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Someone Tries To Defend The Fairtax. Bad Idea.


A few weeks ago, in a column about Mike Huckabee, I took note of his crazy plan to replace the income tax with a federal sales tax:*

It is difficult for me to find the words to explain just how crazy this idea is. The national sales tax is crazier, by an order of magnitude, than any other crazy idea I've seen at the national level. It's so crazy that even really crazy right-wingers think it's pretty crazy.

I probably understated the case, but sometimes that happens when you're working with space constraints. Basically, trying to explain why the Fairtax is a bad idea is like trying to explain why having trained elephants perform open-heart surgery on every first-grader in America is a bad idea. The whole idea is one bit of lunacy stacked upon another, so when you focus on any one element of it, you let the other side suck you into into arguments about details--Maybe there could be benefits to preemptively fixing the hearts of six year olds! Perhaps elephants do have the potential intelligence to one day perform this task!!--that inadvertently make the plan sound semi-credible.

Basically, the main problems of the Fairtax are:

1. It would be massively regressive (though some conservatives consider this a feature, not a bug)

2. Every customer and every merchant would have the incentive to evade the tax on every sale ever made. It could not be enforced unless you had tax collectors posted in every business in America, and possibly not even then, and would probably lead to an explosion of black-market sales and other evasion that would turn the American economy into something resembling a post-Soviet Republic.

If you want to read about these problems in greater detail, conservative Bruce Bartlett has more here.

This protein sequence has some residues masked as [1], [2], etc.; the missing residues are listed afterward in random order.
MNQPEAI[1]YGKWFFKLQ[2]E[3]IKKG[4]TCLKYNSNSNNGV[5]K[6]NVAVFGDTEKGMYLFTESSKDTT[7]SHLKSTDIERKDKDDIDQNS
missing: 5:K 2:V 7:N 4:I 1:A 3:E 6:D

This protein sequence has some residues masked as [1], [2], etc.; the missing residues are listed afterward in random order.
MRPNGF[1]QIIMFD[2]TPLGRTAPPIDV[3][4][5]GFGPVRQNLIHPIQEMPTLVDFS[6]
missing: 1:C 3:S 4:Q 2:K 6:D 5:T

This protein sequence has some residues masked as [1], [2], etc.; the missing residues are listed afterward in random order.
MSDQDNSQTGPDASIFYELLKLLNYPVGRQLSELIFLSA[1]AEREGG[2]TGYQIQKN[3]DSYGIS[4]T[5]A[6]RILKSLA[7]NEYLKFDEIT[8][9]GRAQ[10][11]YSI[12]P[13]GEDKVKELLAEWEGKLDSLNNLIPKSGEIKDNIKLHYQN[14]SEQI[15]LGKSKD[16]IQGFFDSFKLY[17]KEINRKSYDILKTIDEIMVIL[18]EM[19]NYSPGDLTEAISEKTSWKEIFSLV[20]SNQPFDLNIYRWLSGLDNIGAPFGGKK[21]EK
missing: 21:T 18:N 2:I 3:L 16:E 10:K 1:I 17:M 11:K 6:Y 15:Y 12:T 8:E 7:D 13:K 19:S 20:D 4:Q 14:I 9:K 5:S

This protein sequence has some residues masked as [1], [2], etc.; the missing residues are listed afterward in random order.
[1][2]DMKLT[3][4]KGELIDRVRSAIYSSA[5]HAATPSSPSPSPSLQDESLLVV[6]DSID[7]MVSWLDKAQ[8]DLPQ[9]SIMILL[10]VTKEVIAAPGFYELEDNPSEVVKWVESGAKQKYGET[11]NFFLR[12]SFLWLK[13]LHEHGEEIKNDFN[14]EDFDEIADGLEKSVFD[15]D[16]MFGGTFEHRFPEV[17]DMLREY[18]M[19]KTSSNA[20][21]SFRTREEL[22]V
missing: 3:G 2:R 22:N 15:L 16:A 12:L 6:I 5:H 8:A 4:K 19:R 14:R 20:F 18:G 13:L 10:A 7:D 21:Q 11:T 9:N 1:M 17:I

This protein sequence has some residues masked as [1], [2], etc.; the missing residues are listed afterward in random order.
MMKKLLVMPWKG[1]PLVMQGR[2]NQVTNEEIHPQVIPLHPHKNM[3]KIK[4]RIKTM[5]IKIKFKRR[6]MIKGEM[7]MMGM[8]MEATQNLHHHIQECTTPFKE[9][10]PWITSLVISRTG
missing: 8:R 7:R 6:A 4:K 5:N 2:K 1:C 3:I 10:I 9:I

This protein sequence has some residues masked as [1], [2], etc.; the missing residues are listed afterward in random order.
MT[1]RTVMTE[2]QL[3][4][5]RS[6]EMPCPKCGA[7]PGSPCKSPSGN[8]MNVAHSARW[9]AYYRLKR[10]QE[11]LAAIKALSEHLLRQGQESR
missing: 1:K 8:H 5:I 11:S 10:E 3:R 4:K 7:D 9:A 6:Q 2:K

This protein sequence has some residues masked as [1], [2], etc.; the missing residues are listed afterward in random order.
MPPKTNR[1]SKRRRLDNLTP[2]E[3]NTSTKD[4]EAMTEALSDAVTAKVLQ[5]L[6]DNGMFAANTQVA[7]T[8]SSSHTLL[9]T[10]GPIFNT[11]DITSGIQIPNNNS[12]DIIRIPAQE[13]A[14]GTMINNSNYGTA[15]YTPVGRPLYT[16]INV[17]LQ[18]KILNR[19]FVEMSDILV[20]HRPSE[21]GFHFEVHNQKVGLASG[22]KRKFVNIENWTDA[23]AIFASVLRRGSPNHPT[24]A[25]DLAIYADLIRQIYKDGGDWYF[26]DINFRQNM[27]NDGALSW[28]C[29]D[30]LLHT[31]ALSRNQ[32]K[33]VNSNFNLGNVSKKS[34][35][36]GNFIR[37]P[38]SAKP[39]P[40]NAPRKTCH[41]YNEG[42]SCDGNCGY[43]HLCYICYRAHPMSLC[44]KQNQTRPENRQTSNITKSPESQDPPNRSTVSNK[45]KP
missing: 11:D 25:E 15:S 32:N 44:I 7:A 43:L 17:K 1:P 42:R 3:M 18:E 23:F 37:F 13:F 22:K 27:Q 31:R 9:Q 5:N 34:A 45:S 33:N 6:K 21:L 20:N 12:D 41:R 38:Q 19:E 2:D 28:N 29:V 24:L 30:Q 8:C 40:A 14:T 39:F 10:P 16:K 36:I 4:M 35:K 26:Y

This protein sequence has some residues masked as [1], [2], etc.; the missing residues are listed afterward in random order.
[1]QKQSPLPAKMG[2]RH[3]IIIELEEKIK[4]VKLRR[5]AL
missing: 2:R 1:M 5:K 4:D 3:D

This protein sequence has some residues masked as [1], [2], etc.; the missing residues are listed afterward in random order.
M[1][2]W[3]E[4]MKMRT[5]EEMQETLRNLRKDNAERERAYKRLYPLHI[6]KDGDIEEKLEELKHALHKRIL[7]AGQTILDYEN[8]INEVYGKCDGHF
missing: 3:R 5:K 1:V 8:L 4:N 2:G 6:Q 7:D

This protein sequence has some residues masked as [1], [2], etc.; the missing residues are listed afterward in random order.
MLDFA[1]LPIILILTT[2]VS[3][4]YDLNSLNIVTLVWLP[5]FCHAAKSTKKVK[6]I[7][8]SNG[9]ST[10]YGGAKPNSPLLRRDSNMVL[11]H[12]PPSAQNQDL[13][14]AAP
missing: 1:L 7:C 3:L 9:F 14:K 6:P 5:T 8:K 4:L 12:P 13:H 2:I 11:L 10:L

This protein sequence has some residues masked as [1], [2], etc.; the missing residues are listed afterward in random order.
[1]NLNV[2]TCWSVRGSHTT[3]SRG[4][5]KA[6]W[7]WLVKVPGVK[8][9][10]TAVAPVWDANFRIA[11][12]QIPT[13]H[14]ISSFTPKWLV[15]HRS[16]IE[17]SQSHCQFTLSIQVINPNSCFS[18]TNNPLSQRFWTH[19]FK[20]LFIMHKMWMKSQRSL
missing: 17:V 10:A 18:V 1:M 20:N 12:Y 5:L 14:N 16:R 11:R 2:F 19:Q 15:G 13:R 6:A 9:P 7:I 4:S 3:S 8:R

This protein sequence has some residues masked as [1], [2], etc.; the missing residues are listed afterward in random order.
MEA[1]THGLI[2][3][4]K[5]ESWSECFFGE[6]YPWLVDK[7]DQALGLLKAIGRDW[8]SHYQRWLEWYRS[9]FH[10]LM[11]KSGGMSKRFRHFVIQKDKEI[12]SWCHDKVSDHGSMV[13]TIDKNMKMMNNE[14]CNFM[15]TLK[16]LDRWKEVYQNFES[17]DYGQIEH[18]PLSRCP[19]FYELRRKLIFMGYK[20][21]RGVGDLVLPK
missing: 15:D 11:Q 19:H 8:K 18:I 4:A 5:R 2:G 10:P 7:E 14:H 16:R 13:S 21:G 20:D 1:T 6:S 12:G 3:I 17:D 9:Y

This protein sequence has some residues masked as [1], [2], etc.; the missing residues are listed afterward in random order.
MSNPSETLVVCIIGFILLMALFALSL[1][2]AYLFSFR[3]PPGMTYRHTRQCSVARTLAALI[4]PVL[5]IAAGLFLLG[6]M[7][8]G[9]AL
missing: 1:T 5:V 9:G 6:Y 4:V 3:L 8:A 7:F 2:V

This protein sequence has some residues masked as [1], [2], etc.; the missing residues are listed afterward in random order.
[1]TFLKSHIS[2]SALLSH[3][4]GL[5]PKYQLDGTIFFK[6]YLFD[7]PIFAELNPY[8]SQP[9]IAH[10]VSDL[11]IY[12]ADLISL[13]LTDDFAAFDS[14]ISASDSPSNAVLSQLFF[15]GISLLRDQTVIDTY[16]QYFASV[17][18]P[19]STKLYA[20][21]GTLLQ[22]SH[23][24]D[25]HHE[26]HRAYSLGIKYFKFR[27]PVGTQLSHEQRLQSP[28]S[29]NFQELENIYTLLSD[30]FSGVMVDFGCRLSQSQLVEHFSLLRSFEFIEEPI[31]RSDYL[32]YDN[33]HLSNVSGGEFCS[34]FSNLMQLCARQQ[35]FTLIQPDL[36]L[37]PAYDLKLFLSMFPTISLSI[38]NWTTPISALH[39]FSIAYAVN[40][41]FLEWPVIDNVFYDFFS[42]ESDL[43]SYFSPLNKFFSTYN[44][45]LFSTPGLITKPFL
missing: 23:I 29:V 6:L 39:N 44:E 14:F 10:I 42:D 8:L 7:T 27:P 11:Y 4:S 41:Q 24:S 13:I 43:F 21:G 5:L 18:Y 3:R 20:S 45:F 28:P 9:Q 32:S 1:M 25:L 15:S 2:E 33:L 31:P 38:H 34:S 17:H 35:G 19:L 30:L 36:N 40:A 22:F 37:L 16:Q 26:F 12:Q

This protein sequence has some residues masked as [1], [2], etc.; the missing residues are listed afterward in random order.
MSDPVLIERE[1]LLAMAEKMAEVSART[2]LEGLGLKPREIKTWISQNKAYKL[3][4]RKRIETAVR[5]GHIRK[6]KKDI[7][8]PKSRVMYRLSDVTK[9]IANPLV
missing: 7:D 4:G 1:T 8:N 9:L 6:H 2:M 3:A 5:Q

Anyway, right-wing University of Rochester economist and Slate contributor Stephen Landsburg steps up to defend the Fairtax in Slate today as "brilliant." Landsburg's defense focuses on two points:

1. A sales tax would tax consumption, and there are many forms of consumption tax that economists approve of, such as unlimited Individual Retirement Accounts.

2. It's theoretically possible, perhaps through the development of some currently-unavailable technology, for a national sales tax to charge higher rates to rich people. ("Yes, there are a lot of details to be worked out," Landsburg concedes.)

So the only treatment of the regressivity issue is to float the possibility of some as-yet unidentified technological breakthrough to allow a graduated sales tax. And of course this technology would have to have strong anti-cheating measures to prevent the overwhelming incentive for rich people from enlisting poor people to buy things for them at the lower sales tax rate and split the savings between them. Landsburg has absolutely nothing to say about the enforcement issue.

Look, I'm sure the idea of abolishing all progressive taxation is attractive to Landsburg's libertarian philosophy. But if he wants to make the poor and middle class pay a higher share of the tax burden, there are ways to do it that aren't totally insane.

Update: The first line of this post has been corrected. It originally said, "...his crazy plan to replace all federal sales taxes with an income tax."

--Jonathan Chait